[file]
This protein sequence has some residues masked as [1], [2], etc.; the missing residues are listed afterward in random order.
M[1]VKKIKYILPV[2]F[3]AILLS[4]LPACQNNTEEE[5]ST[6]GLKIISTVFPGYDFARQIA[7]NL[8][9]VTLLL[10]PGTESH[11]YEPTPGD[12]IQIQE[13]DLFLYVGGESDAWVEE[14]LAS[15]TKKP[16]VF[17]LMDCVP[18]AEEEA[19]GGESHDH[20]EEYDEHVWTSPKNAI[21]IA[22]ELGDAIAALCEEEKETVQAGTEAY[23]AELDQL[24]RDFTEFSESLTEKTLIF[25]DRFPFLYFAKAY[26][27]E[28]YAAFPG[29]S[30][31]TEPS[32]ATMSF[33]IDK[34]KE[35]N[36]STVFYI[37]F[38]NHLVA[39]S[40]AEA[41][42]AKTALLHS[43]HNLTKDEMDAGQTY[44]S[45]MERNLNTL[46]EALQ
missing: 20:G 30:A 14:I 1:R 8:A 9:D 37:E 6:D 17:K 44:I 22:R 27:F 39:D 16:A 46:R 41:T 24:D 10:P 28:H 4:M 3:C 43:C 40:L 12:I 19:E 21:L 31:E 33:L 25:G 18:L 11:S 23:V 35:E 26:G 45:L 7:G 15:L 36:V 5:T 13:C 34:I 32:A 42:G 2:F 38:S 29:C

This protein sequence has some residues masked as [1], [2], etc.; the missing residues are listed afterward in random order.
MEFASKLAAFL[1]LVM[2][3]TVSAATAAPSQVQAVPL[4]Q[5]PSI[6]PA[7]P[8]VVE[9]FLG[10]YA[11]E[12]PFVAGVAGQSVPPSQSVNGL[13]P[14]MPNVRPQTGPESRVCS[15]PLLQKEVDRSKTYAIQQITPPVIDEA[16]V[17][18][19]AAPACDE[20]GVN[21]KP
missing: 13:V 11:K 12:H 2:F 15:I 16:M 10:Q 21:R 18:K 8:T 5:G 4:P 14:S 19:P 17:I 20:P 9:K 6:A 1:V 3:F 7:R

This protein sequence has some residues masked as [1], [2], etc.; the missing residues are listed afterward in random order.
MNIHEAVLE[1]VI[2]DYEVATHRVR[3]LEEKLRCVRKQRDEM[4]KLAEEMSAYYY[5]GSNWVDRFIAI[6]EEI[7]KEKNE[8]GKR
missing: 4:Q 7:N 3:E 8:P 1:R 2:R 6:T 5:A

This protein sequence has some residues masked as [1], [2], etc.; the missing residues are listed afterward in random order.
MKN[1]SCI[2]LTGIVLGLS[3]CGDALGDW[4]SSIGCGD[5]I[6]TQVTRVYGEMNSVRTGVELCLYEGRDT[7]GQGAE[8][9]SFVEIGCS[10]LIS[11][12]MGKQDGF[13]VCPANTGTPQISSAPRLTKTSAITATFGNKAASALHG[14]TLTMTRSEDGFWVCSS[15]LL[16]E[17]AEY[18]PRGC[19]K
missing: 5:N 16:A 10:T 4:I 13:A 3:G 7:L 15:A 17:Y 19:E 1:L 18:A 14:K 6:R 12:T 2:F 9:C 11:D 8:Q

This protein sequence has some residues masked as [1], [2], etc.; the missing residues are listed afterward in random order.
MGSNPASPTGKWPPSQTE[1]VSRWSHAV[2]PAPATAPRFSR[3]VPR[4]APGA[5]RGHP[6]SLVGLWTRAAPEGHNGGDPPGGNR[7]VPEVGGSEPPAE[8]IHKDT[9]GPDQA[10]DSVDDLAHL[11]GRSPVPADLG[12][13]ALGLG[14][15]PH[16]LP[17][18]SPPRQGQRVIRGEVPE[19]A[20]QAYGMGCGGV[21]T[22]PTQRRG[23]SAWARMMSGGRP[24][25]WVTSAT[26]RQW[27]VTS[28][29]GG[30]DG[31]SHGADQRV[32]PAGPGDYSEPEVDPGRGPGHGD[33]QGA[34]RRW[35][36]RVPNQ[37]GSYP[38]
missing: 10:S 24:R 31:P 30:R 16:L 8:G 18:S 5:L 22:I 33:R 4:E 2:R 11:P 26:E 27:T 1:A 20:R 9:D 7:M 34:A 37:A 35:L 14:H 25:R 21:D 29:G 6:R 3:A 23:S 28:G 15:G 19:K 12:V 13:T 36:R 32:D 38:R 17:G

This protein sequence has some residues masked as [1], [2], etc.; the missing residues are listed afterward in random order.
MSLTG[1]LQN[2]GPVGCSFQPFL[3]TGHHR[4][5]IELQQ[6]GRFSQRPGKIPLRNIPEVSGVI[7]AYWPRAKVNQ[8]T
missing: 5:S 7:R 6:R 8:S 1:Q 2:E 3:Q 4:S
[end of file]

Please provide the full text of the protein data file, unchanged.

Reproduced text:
This protein sequence has some residues masked as [1], [2], etc.; the missing residues are listed afterward in random order.
M[1]VKKIKYILPV[2]F[3]AILLS[4]LPACQNNTEEE[5]ST[6]GLKIISTVFPGYDFARQIA[7]NL[8][9]VTLLL[10]PGTESH[11]YEPTPGD[12]IQIQE[13]DLFLYVGGESDAWVEE[14]LAS[15]TKKP[16]VF[17]LMDCVP[18]AEEEA[19]GGESHDH[20]EEYDEHVWTSPKNAI[21]IA[22]ELGDAIAALCEEEKETVQAGTEAY[23]AELDQL[24]RDFTEFSESLTEKTLIF[25]DRFPFLYFAKAY[26][27]E[28]YAAFPG[29]S[30][31]TEPS[32]ATMSF[33]IDK[34]KE[35]N[36]STVFYI[37]F[38]NHLVA[39]S[40]AEA[41][42]AKTALLHS[43]HNLTKDEMDAGQTY[44]S[45]MERNLNTL[46]EALQ
missing: 20:G 30:A 14:I 1:R 8:A 9:D 37:E 6:D 17:K 44:I 22:R 27:F 39:D 16:A 46:R 41:T 24:D 10:P 28:H 4:M 3:C 43:C 40:L 12:I 19:E 21:L 31:E 33:L 25:G 18:L 11:S 23:V 35:E 26:G 45:L 7:G 15:L 36:V 5:T 13:C 34:I 32:A 42:G 2:F 38:S 29:C

This protein sequence has some residues masked as [1], [2], etc.; the missing residues are listed afterward in random order.
MEFASKLAAFL[1]LVM[2][3]TVSAATAAPSQVQAVPL[4]Q[5]PSI[6]PA[7]P[8]VVE[9]FLG[10]YA[11]E[12]PFVAGVAGQSVPPSQSVNGL[13]P[14]MPNVRPQTGPESRVCS[15]PLLQKEVDRSKTYAIQQITPPVIDEA[16]V[17][18][19]AAPACDE[20]GVN[21]KP
missing: 13:V 11:K 12:H 2:F 15:I 16:M 10:Q 21:R 18:K 8:T 5:G 4:P 14:S 19:P 17:I 20:P 9:K 6:A 1:V 3:F 7:R

This protein sequence has some residues masked as [1], [2], etc.; the missing residues are listed afterward in random order.
MNIHEAVLE[1]VI[2]DYEVATHRVR[3]LEEKLRCVRKQRDEM[4]KLAEEMSAYYY[5]GSNWVDRFIAI[6]EEI[7]KEKNE[8]GKR
missing: 4:Q 7:N 3:E 8:P 1:R 2:R 6:T 5:A

This protein sequence has some residues masked as [1], [2], etc.; the missing residues are listed afterward in random order.
MKN[1]SCI[2]LTGIVLGLS[3]CGDALGDW[4]SSIGCGD[5]I[6]TQVTRVYGEMNSVRTGVELCLYEGRDT[7]GQGAE[8][9]SFVEIGCS[10]LIS[11][12]MGKQDGF[13]VCPANTGTPQISSAPRLTKTSAITATFGNKAASALHG[14]TLTMTRSEDGFWVCSS[15]LL[16]E[17]AEY[18]PRGC[19]K
missing: 5:N 16:A 10:T 4:I 13:A 3:G 7:L 15:A 17:Y 19:E 1:L 18:A 14:K 6:R 12:T 2:F 9:C 11:D 8:Q

This protein sequence has some residues masked as [1], [2], etc.; the missing residues are listed afterward in random order.
MGSNPASPTGKWPPSQTE[1]VSRWSHAV[2]PAPATAPRFSR[3]VPR[4]APGA[5]RGHP[6]SLVGLWTRAAPEGHNGGDPPGGNR[7]VPEVGGSEPPAE[8]IHKDT[9]GPDQA[10]DSVDDLAHL[11]GRSPVPADLG[12][13]ALGLG[14][15]PH[16]LP[17][18]SPPRQGQRVIRGEVPE[19]A[20]QAYGMGCGGV[21]T[22]PTQRRG[23]SAWARMMSGGRP[24][25]WVTSAT[26]RQW[27]VTS[28][29]GG[30]DG[31]SHGADQRV[32]PAGPGDYSEPEVDPGRGPGHGD[33]QGA[34]RRW[35][36]RVPNQ[37]GSYP[38]
missing: 10:S 24:R 31:P 30:R 16:L 8:G 18:S 5:L 22:I 33:R 4:E 2:R 11:P 26:E 27:T 1:A 20:R 9:D 7:M 34:A 37:A 35:L 14:H 25:R 21:D 29:G 6:R 3:A 23:S 28:G 15:G 19:K 12:V 13:T 36:R 32:D 38:R 17:G

This protein sequence has some residues masked as [1], [2], etc.; the missing residues are listed afterward in random order.
MSLTG[1]LQN[2]GPVGCSFQPFL[3]TGHHR[4][5]IELQQ[6]GRFSQRPGKIPLRNIPEVSGVI[7]AYWPRAKVNQ[8]T
missing: 5:S 7:R 6:R 8:S 1:Q 2:E 3:Q 4:S